Q. If a man is suffering from a sense of sin,

Solution:
QUESTION: 10

Passage: The happy man is the man who lives objectively, who has free affections and wide interests, who secures his happiness through these interests and affections and through the fact that they in turn make him an object of interest and affection to many others. To be the recipient of affection is a potent cause of happiness, but the man who demands affection is not the man upon whom it is bestowed. The man who receives affection is, speaking broadly, the man who gives it.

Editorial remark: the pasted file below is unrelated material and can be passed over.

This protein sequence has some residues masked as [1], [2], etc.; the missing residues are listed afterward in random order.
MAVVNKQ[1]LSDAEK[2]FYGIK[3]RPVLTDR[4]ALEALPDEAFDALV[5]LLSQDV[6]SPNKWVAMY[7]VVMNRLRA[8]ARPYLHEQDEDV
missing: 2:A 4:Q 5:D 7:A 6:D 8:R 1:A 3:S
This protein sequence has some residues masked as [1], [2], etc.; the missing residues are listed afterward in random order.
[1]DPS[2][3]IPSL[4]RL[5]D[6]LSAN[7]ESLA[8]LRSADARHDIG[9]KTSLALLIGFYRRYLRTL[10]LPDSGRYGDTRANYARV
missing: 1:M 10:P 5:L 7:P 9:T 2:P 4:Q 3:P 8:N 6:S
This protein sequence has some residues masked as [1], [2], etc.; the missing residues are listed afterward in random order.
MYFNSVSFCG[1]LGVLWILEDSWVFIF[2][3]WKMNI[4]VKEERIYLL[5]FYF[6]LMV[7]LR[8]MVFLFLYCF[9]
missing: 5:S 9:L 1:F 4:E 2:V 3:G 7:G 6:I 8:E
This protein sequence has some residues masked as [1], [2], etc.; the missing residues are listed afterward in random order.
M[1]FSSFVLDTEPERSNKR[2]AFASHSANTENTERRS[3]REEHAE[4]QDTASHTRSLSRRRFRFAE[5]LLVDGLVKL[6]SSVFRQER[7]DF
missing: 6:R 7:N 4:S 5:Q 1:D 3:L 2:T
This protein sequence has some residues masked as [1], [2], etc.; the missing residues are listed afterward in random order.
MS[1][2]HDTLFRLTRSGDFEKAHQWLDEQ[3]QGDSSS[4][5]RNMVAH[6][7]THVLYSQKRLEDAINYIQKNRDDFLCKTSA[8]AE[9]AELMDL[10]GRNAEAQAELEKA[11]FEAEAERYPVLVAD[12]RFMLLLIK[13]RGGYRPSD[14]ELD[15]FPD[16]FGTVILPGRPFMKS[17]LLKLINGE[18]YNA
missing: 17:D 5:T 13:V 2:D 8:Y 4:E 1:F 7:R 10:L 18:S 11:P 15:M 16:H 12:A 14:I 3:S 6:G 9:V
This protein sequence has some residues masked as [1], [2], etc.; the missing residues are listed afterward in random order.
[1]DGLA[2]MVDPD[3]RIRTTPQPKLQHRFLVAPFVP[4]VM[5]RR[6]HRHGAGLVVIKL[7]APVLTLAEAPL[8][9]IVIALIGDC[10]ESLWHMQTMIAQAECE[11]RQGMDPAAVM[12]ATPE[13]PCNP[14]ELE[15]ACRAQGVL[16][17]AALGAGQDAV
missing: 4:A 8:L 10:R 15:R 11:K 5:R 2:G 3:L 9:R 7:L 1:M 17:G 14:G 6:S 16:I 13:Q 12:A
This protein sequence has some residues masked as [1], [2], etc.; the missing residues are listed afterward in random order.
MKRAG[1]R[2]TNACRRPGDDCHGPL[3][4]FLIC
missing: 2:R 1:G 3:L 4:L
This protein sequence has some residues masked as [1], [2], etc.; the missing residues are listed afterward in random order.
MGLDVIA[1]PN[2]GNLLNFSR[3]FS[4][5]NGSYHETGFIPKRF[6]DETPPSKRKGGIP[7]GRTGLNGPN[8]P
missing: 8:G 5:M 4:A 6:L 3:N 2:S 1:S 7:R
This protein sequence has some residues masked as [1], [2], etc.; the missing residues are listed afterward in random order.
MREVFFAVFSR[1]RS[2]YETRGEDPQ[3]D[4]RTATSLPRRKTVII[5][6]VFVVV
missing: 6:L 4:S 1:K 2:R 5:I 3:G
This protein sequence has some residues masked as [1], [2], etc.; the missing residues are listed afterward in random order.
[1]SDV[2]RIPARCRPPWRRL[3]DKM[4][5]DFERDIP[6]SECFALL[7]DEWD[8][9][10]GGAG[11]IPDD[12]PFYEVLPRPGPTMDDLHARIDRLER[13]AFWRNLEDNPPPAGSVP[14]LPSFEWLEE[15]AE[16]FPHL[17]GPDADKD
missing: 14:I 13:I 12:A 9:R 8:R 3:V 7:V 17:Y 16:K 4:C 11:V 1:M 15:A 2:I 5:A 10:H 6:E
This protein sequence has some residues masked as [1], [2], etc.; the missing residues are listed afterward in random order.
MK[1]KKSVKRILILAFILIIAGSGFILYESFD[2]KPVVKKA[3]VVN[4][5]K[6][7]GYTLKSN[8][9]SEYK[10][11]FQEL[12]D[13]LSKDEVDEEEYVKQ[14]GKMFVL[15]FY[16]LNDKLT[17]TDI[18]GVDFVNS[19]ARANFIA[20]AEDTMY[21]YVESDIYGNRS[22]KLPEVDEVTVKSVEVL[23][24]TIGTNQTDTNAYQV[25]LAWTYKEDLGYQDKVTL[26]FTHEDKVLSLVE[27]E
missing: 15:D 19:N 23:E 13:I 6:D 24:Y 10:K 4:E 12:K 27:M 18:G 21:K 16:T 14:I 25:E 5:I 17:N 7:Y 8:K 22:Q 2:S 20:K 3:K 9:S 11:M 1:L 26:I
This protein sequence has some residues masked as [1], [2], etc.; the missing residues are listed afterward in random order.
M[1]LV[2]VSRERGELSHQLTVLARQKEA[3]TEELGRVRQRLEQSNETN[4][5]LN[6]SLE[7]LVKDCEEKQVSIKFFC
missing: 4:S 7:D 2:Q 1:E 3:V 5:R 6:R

But it is useless to attempt to give it as a calculation, in the way in which one might lend money at interest, for a calculated affection is not genuine and is not felt to be so by the recipient. What then can a man do who is unhappy because he is encased in self? So long as he continues to think about the causes of his unhappiness, he continues to be self-centered and therefore does not get outside it. It must be by genuine interest, not by simulated interests adopted merely as a medicine. Although this difficulty is real, there is nevertheless much that he can do if he has rightly diagnosed his trouble. If for example, his trouble is due to a sense of sin, conscious or unconscious, he can first persuade his conscious mind that he has no reason to feel sinful, and then proceed, to plant this rational conviction in his unconscious mind, concerning himself meanwhile with some more or less neutral activity. If he succeeds in dispelling the sense of sin, it is possible that genuine objective interests will arise spontaneously. If his trouble is self-pity, he can deal with it in the same manner after first persuading himself that there is nothing extraordinarily unfortunate in his circumstances. If fear is his trouble, let him practice exercises designed to give courage. Courage has been recognized from time immemorial as an important virtue, and a great part of the training of boys and young men has been devoted to producing a type of character capable of fearlessness in battle. But moral courage and intellectual courage have been much less studied. They also, however, have their technique. Admit to yourself every day at least one painful truth, you will find it quite useful. Teach yourself to feel that life would still be worth living even if you were not, as of course, you are, immeasurably superior to all your friends in virtue and in intelligence. Exercises of this sort prolonged through several years will at last enable doing, free you from the empire of fear over a very large field.